Combining DJB’s dnscache and Google’s Public DNS
Most of the comments which I’m reading about Google Public DNS (GPD) performance centers around round trip latency from an end-users location to GPD’s resolvers vis-a-vis their network location and comparing the round trip time to their local ISP DNS cache. Ping time is only one part of the time taken for DNS resolution, one needs to factor in DNS resolution time also which can be affected by cache locality and sizing as well as how connected the requested authorative nameserver for the query is relative to the DNS resolver. IMHO, an effective way for setting up an office DNS cache is to setup a local caching nameserver such as Dan Bernstein’s dnscache and use GPD as an upstream forwarder.
Thus domains which are repeatedly asked are answered from your local dnscache and the long tail of domains can be answered by GPD which may have its in its cache because what may be infrequent for your organisation is frequent for someone else who is using GPD thus giving you the best of both worlds. Fast local caching, and a fast recursive resolver when you have no locally cached results.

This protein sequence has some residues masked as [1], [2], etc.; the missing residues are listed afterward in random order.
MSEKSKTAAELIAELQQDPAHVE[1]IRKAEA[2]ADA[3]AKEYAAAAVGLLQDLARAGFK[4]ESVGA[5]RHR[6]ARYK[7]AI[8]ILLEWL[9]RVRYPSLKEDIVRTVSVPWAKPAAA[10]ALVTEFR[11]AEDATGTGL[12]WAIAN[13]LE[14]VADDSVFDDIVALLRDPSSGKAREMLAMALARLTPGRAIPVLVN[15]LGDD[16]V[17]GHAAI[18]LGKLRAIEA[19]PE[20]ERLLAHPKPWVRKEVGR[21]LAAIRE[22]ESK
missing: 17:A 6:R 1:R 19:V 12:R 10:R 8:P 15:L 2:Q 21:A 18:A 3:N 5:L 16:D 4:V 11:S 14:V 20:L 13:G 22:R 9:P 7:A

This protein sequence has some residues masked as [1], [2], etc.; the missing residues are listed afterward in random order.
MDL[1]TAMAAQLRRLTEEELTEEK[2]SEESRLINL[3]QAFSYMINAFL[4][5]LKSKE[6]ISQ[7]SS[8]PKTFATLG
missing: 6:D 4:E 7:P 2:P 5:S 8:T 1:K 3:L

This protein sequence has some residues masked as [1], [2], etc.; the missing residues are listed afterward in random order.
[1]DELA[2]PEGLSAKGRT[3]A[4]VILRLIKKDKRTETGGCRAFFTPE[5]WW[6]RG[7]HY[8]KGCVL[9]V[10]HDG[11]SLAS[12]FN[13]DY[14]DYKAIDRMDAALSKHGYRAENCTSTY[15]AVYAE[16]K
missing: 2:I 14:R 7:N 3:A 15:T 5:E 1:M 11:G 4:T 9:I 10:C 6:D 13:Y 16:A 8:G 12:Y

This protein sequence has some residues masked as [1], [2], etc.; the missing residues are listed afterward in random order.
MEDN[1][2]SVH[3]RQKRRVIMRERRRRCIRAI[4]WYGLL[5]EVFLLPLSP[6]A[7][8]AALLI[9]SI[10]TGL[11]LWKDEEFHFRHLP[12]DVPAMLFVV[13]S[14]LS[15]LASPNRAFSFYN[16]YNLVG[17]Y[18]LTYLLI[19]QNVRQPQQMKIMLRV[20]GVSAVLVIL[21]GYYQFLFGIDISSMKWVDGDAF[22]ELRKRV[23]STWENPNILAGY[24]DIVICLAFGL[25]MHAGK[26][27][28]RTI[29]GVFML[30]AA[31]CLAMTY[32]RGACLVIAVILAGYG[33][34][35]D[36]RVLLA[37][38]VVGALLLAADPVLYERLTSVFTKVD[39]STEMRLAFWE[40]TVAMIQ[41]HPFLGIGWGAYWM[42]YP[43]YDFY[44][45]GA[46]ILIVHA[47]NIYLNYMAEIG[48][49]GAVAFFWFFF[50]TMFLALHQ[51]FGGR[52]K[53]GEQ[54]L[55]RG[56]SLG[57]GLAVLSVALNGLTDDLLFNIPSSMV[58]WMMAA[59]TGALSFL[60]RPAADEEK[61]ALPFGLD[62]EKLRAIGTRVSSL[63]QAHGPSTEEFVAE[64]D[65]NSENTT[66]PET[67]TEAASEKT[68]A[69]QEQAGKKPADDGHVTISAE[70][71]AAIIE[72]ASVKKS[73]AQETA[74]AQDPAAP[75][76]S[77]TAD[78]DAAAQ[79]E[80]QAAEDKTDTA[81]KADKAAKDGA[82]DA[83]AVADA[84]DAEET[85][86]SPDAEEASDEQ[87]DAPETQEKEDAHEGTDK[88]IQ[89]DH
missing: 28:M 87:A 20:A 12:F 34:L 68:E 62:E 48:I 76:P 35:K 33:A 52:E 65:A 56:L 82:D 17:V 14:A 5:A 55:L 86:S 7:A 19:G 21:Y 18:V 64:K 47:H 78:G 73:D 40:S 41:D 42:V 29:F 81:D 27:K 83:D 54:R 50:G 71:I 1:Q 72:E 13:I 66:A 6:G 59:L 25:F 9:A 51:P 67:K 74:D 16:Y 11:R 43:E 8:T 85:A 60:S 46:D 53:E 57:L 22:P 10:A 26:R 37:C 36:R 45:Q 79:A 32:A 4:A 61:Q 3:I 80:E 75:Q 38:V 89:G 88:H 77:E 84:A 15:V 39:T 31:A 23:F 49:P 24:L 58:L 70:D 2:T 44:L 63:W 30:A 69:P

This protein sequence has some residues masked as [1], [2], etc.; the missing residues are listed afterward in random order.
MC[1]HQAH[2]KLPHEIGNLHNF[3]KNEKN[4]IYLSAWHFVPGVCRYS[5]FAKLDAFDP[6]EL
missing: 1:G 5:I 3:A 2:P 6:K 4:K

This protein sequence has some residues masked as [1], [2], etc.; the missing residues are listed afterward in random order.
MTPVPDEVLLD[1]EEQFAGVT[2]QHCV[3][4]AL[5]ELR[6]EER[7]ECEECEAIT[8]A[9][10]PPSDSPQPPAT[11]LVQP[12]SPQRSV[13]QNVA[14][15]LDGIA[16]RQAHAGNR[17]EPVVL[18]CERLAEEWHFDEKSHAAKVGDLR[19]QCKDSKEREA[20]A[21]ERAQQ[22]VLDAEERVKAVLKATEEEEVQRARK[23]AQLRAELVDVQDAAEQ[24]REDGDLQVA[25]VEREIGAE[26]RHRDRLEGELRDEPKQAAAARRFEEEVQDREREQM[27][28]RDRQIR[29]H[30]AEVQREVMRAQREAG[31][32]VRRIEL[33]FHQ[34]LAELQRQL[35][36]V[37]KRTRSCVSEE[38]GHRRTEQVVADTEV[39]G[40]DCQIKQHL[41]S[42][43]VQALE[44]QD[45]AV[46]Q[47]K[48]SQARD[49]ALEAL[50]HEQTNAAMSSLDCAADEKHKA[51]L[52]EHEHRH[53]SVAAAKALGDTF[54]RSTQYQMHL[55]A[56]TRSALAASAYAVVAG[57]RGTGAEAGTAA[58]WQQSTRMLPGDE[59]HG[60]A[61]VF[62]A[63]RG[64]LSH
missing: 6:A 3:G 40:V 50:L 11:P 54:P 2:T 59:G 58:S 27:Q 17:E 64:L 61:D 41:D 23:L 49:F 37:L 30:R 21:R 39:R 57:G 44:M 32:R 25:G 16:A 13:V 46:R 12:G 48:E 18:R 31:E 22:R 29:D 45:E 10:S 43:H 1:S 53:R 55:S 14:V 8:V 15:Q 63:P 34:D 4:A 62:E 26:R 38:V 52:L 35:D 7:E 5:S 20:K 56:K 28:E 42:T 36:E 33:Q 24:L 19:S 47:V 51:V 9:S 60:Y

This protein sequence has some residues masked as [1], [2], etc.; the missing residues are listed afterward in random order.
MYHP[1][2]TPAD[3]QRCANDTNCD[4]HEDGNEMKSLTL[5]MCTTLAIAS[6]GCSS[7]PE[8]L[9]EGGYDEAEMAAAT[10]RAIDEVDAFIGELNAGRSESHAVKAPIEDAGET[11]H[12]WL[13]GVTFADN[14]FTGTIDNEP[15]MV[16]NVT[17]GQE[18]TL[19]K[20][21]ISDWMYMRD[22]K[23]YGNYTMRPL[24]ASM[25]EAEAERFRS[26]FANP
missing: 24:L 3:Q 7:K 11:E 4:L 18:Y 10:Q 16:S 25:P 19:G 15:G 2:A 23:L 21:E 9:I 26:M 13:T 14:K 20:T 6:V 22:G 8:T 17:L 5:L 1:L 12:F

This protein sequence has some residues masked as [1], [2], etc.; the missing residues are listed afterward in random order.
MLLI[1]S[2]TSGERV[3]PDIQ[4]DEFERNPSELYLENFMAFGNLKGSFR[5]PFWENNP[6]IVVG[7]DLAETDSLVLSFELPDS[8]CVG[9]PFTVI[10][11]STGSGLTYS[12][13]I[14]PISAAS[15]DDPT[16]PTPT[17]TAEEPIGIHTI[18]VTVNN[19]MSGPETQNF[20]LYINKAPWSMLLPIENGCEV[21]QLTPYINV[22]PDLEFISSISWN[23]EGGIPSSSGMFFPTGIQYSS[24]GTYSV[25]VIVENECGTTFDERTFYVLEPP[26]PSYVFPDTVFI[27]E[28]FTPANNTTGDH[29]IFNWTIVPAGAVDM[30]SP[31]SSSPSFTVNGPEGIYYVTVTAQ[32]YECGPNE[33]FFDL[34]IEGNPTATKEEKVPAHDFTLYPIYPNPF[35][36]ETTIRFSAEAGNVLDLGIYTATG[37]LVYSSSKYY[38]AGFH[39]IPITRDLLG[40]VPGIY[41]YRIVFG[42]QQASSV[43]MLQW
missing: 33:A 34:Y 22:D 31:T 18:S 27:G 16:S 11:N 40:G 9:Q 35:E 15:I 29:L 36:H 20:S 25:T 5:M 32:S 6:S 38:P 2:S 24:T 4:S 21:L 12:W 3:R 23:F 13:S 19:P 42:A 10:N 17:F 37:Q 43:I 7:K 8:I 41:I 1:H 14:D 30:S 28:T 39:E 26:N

I’m assuming that in the coming weeks, Google will reach out to a number of organisations who use anycast DNS such as Content Delivery Network operators (Akamai, Limelight, CDNetworks etc) and authorative DNS servers operators (Dynect,UltraDNS,DNSMadeEasy etc) and work out better network routing amongst them.
These instructions assume that you have setup dnscache as an external forwarding cache for your organisation.
Then run the following commands (asssumes that you have installed dnscache as per DJB’s setup. Ubuntu/Debian users may have to adjust paths if they use packages from these distributions
echo 1 > /service/dnscache/env/FORWARDONLY echo '184.108.40.206 220.127.116.11' > /service/dnscache/root/servers/@ svc -t /service/dnscache